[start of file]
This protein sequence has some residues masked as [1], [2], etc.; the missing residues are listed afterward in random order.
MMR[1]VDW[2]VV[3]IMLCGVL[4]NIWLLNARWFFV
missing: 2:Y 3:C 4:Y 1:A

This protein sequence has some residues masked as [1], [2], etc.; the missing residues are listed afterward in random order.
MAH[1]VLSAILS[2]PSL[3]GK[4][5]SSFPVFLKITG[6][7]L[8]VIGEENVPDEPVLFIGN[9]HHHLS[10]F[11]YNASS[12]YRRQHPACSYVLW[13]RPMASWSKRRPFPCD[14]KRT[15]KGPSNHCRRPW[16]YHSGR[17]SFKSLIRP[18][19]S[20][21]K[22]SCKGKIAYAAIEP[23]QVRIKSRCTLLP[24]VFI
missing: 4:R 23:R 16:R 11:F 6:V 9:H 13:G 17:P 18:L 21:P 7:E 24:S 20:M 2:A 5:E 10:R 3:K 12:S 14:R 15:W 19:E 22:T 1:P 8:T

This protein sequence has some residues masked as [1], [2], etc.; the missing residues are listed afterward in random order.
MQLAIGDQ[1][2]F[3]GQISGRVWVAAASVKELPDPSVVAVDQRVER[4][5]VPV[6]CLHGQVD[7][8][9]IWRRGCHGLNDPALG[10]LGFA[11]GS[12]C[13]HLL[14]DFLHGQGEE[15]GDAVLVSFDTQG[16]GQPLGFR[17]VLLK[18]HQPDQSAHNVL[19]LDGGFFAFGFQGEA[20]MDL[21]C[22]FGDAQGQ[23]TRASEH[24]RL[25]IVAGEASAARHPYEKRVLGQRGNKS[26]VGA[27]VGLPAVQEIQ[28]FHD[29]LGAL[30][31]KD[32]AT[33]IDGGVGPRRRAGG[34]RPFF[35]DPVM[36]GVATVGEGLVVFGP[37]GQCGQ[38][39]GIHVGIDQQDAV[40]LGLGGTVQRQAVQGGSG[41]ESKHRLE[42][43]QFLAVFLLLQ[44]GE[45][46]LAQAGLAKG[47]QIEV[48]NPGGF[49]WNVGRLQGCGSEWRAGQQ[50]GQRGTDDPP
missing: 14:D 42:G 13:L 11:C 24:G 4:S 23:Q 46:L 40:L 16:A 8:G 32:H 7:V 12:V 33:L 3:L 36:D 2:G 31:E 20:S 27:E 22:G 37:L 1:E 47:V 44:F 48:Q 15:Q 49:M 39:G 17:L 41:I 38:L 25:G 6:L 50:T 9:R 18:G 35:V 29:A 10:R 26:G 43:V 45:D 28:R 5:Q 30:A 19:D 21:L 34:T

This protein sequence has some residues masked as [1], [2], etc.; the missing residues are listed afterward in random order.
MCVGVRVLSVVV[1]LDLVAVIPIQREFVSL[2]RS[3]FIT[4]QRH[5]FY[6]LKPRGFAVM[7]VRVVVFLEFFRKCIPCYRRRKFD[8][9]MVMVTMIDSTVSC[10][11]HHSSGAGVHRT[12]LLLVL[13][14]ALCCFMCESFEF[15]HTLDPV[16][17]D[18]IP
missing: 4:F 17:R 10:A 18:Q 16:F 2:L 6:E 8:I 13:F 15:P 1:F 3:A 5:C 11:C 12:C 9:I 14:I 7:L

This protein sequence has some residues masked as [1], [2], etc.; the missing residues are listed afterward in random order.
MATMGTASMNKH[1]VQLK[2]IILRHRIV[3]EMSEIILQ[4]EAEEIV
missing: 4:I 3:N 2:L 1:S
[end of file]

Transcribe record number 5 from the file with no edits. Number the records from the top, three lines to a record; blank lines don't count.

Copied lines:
This protein sequence has some residues masked as [1], [2], etc.; the missing residues are listed afterward in random order.
MATMGTASMNKH[1]VQLK[2]IILRHRIV[3]EMSEIILQ[4]EAEEIV
missing: 4:I 3:N 2:L 1:S